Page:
A local authority has unveiled a “magnificent” statue in north Co Clare, inspired by the Irish folklore figure An Puca and the area’s equine heritage.
The Puca statue, which was commissioned by Clare County Council in 2021 and made by Kilkenny artist Aidan Harte, was initially meant to be placed in Ennistymon, Co Clare.
But after some locals objected to two-metre tall bronze art piece due to its appearance, with a priest denouncing it during Sunday mass, the statue has been unveiled in a new location.
The Michael Cusack Centre is located in Carron, in an area historically named as ‘Poll a Phuca’ in Irish, which translates as ‘lair of the Puca’.
This was selected as the artwork’s home following an expressions-of-interest process held earlier this year and managed by Clare County Council.
Now located at the thatched-cottage exhibition centre near the Burren National Park, the statue is hoped to be a “significant draw” for visitors, Clare County Council said.
Chairman of the board of the Michael Cusack Centre Donal O hAinifein said: “We are delighted to be selected to host the Puca.
“We are thrilled that the fantastic Puca artwork is coming home.
“The Michael Cusack Centre is a most appropriate setting for this magnificent figure.”
Mr O hAinifein confirmed that there are advanced plans to develop an annual event celebrating the Puca.
“The annual Samhain/Puca Storytelling Festival on November 1 will celebrate the folklore around the Puca with a programme of events ranging from the academic to children’s art,” he said.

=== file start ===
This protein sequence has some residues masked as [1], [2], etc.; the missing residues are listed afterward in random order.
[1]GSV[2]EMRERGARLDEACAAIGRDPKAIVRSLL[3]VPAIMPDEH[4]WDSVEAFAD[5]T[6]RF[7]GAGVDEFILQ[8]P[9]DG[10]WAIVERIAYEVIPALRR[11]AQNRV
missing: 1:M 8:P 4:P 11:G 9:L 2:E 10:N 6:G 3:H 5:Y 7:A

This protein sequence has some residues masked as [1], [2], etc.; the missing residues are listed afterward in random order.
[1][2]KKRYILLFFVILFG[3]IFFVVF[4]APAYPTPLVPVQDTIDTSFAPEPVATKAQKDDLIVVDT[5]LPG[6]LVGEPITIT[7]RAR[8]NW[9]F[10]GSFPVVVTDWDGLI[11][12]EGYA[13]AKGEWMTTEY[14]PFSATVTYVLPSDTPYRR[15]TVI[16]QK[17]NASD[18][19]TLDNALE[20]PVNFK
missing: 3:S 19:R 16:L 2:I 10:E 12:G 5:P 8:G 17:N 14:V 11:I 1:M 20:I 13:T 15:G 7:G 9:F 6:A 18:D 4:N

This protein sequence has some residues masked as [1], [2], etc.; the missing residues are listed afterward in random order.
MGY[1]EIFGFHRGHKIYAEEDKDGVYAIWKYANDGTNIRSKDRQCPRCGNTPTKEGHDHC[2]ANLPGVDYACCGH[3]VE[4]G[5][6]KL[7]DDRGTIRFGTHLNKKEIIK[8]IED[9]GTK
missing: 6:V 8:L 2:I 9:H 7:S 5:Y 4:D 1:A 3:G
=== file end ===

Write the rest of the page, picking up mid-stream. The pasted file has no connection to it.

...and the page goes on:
The inaugural event is to be held later this year, and will also coincide with the 175th anniversary of the birth of Michael Cusack in Carron, who is the founder of the GAA (the Gaelic Athletic Association).
Leonard Cleary, director of rural development with Clare County Council, described the Michael Cusack Centre as “a fitting home for the Puca and will add value to both the installation and the community-run visitor attraction”.
The statue’s creator Aidan Harte said: “I want to thank the people of Carron and the Burren for making this scallywag welcome.
“I couldn’t pick a better backdrop.
“The Puca has come home.
“A wild place for a wild thing.”
Mr Harte described the Puca as one of Irish folklore’s great characters.
“Douglas Hyde, the first president of Ireland, described ‘a terrible steed’ carrying mortals to fairyland on his back,” he said.
“Catch him in the right mood, said Hyde, and the Puca tells fortunes and grants wishes.
“People who never heard these stories want to know if the Puca is bad or good. He’s neither.
“Like the rest of us, he’s inconsistent.”
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